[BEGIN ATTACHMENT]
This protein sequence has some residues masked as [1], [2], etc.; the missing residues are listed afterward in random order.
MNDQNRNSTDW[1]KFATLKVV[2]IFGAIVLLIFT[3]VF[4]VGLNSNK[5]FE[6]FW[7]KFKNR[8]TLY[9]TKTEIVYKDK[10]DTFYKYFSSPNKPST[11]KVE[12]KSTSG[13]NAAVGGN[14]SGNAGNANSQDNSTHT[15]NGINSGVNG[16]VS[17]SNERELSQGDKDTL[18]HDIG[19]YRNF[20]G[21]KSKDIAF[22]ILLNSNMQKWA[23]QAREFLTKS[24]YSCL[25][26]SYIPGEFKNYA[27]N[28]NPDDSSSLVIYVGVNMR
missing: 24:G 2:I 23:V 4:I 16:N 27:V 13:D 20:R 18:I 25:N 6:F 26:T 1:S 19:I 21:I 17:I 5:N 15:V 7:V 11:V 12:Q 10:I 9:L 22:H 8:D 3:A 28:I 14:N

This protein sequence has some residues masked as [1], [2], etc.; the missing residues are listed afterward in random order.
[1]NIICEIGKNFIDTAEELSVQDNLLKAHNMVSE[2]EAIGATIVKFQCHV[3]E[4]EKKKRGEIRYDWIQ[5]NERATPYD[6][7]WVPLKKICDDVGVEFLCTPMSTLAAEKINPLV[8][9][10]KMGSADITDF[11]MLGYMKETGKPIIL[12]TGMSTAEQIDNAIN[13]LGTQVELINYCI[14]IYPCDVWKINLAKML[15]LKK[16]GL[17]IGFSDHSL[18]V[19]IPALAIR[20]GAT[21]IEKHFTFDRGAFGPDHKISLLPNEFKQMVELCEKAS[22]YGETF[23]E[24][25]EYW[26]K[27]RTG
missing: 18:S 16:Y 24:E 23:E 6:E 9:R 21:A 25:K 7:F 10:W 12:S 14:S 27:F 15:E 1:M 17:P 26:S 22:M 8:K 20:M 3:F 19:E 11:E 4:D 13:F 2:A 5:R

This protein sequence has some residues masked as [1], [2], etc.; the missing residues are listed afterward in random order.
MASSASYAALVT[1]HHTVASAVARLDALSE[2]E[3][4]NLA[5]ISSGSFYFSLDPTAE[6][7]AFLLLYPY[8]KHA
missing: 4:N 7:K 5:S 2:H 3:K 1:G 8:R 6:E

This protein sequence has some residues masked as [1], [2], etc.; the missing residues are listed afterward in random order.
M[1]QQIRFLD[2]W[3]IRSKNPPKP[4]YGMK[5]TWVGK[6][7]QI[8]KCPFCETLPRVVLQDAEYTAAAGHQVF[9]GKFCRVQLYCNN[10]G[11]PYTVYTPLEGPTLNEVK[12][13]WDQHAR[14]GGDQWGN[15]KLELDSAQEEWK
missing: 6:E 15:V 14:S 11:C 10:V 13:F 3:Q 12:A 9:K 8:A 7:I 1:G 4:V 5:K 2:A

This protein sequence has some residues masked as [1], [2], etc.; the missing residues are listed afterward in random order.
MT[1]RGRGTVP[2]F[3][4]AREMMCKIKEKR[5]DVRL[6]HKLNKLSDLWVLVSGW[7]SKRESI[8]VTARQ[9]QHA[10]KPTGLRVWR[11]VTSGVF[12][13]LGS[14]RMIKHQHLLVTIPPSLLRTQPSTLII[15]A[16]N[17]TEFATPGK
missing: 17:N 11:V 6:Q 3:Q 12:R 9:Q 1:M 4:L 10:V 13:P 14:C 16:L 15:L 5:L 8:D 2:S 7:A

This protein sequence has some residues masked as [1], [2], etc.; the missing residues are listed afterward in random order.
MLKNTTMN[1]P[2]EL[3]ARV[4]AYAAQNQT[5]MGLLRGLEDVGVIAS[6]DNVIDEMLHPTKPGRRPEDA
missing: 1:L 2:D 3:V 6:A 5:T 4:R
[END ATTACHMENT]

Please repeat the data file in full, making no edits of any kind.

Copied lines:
This protein sequence has some residues masked as [1], [2], etc.; the missing residues are listed afterward in random order.
MNDQNRNSTDW[1]KFATLKVV[2]IFGAIVLLIFT[3]VF[4]VGLNSNK[5]FE[6]FW[7]KFKNR[8]TLY[9]TKTEIVYKDK[10]DTFYKYFSSPNKPST[11]KVE[12]KSTSG[13]NAAVGGN[14]SGNAGNANSQDNSTHT[15]NGINSGVNG[16]VS[17]SNERELSQGDKDTL[18]HDIG[19]YRNF[20]G[21]KSKDIAF[22]ILLNSNMQKWA[23]QAREFLTKS[24]YSCL[25][26]SYIPGEFKNYA[27]N[28]NPDDSSSLVIYVGVNMR
missing: 24:G 2:I 23:V 4:I 16:N 27:V 13:D 20:R 18:I 25:N 6:F 26:T 1:S 19:I 21:I 17:I 5:N 15:V 7:V 11:V 12:Q 10:I 9:L 22:H 8:D 3:A 28:I 14:N

This protein sequence has some residues masked as [1], [2], etc.; the missing residues are listed afterward in random order.
[1]NIICEIGKNFIDTAEELSVQDNLLKAHNMVSE[2]EAIGATIVKFQCHV[3]E[4]EKKKRGEIRYDWIQ[5]NERATPYD[6][7]WVPLKKICDDVGVEFLCTPMSTLAAEKINPLV[8][9][10]KMGSADITDF[11]MLGYMKETGKPIIL[12]TGMSTAEQIDNAIN[13]LGTQVELINYCI[14]IYPCDVWKINLAKML[15]LKK[16]GL[17]IGFSDHSL[18]V[19]IPALAIR[20]GAT[21]IEKHFTFDRGAFGPDHKISLLPNEFKQMVELCEKAS[22]YGETF[23]E[24][25]EYW[26]K[27]RTG
missing: 18:S 16:Y 24:E 23:E 6:E 9:R 21:A 25:K 7:F 10:W 12:S 14:S 27:F 15:E 1:M 17:P 26:S 22:M 8:K 20:M 3:F 19:E 11:E 4:D 13:F 2:A 5:R

This protein sequence has some residues masked as [1], [2], etc.; the missing residues are listed afterward in random order.
MASSASYAALVT[1]HHTVASAVARLDALSE[2]E[3][4]NLA[5]ISSGSFYFSLDPTAE[6][7]AFLLLYPY[8]KHA
missing: 4:N 7:K 5:S 2:H 3:K 1:G 8:R 6:E

This protein sequence has some residues masked as [1], [2], etc.; the missing residues are listed afterward in random order.
M[1]QQIRFLD[2]W[3]IRSKNPPKP[4]YGMK[5]TWVGK[6][7]QI[8]KCPFCETLPRVVLQDAEYTAAAGHQVF[9]GKFCRVQLYCNN[10]G[11]PYTVYTPLEGPTLNEVK[12][13]WDQHAR[14]GGDQWGN[15]KLELDSAQEEWK
missing: 6:E 15:V 14:S 11:C 10:V 13:F 3:Q 12:A 9:K 8:A 7:I 1:G 4:V 5:K 2:A

This protein sequence has some residues masked as [1], [2], etc.; the missing residues are listed afterward in random order.
MT[1]RGRGTVP[2]F[3][4]AREMMCKIKEKR[5]DVRL[6]HKLNKLSDLWVLVSGW[7]SKRESI[8]VTARQ[9]QHA[10]KPTGLRVWR[11]VTSGVF[12][13]LGS[14]RMIKHQHLLVTIPPSLLRTQPSTLII[15]A[16]N[17]TEFATPGK
missing: 17:N 11:V 6:Q 3:Q 12:R 9:Q 1:M 4:L 10:V 13:P 14:C 16:L 15:L 5:L 8:D 2:S 7:A

This protein sequence has some residues masked as [1], [2], etc.; the missing residues are listed afterward in random order.
MLKNTTMN[1]P[2]EL[3]ARV[4]AYAAQNQT[5]MGLLRGLEDVGVIAS[6]DNVIDEMLHPTKPGRRPEDA
missing: 1:L 2:D 3:V 6:A 5:T 4:R